Acetylene, Propane Gas Canister Explosions Rock Dallas

A series of large explosions sent a shower of flaming debris on nearby freeways and buildings near downtown Dallas Wednesday in what became a three-alarm blaze, officials said.

The explosions occurred at a gas vendor at 500 S. Industrial Blvd. and Interstate 35-E in the Trinity River bottoms, fire officials said.

"It's snowing ash," one eyewitness told FOX affiliate KDFW-TV. "It's unbelievable."

Authorities evacuated a half-mile area surrounding the Southwest Industrial Gases, Inc. facility and shut down parts nearby Interstates 30 and 35 as the explosions continued for more than half an hour. Video footage showed numerous small fires burning in the area as stacks of gas cylinders exploded.

Three hours after the explosions started, fire crews were hosing down the charred metal wreckage. About a dozen cars in a parking lot and a grassy highway median were damaged.

The canisters held acetylene and propane gas, said Texas Commission on Enviornmental Quality spokeswoman Andrea Morrow. It wasn't immediately clear what caused them begin exploding around 9:30 a.m. Calls to a phone listing for Southwest Industrial Gases weren't answered.

"I thought it was artillery. It was just coming just boom, boom, boom," said witness Tony Love, a former Army soldier.

At the edge of the evacuation zone is Dallas County's main jail and criminal courts building, but operations continued there uninterrupted, said Deputy Michael Ortiz of the Dallas County Sheriff's Department.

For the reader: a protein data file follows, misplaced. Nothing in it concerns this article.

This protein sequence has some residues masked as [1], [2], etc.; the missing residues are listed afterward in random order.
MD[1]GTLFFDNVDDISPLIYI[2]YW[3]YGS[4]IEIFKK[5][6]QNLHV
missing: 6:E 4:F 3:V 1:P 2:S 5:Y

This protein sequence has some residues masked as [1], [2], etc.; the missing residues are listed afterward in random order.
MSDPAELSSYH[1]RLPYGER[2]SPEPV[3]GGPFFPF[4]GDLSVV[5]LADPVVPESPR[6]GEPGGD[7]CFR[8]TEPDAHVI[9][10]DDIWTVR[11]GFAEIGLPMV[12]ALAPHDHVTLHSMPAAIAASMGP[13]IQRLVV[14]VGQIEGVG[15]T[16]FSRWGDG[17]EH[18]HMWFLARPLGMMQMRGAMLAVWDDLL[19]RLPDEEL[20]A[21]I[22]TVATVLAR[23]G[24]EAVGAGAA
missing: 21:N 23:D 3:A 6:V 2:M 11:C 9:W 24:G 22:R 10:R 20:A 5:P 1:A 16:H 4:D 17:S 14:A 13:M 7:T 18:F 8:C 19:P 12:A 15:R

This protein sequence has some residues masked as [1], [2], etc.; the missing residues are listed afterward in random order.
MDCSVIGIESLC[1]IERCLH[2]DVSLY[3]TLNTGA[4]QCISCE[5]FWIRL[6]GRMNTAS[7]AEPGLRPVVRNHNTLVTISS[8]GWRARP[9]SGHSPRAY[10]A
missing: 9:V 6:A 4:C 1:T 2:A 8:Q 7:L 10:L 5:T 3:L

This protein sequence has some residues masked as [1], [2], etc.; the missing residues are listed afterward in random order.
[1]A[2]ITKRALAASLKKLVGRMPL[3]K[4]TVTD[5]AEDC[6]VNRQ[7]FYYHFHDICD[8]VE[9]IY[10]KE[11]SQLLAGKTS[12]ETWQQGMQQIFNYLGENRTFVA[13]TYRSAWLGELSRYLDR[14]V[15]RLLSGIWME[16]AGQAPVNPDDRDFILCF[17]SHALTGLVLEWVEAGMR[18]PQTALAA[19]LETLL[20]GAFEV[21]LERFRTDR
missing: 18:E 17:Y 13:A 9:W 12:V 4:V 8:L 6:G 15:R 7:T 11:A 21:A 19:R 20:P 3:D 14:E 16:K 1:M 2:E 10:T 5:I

"We are prepared to go into any emergency mode that's needed, but we feel pretty secure here in the jail," Ortiz said.

The Environmental Protection Agency's emergency responders were on the way to the scene, said Dave Bary, a spokesman for the agency's regional office. He said they will assist in monitoring the air, but had no information yet.

Parkland Hospital spokesman Robert Behrens said two people injured by the explosions had been brought to his hospital in serious condition. A third person was taken to Methodist Dallas Medical Center, hospital spokeswoman Sandra Minatra said. She could not release his condition.

About 30 buildings near the blasts were without power and would stay that way until fire crews fully extinguished the blaze, said Carol Peters, a spokeswoman for Oncor Electric Delivery.

Vanessa O'Brien said she was standing in a parking lot a few blocks away when she felt at least 20 vibrations from the explosion.

"We felt the whole building move and the windows rattle," she said.

The Associated Press contributed to this report.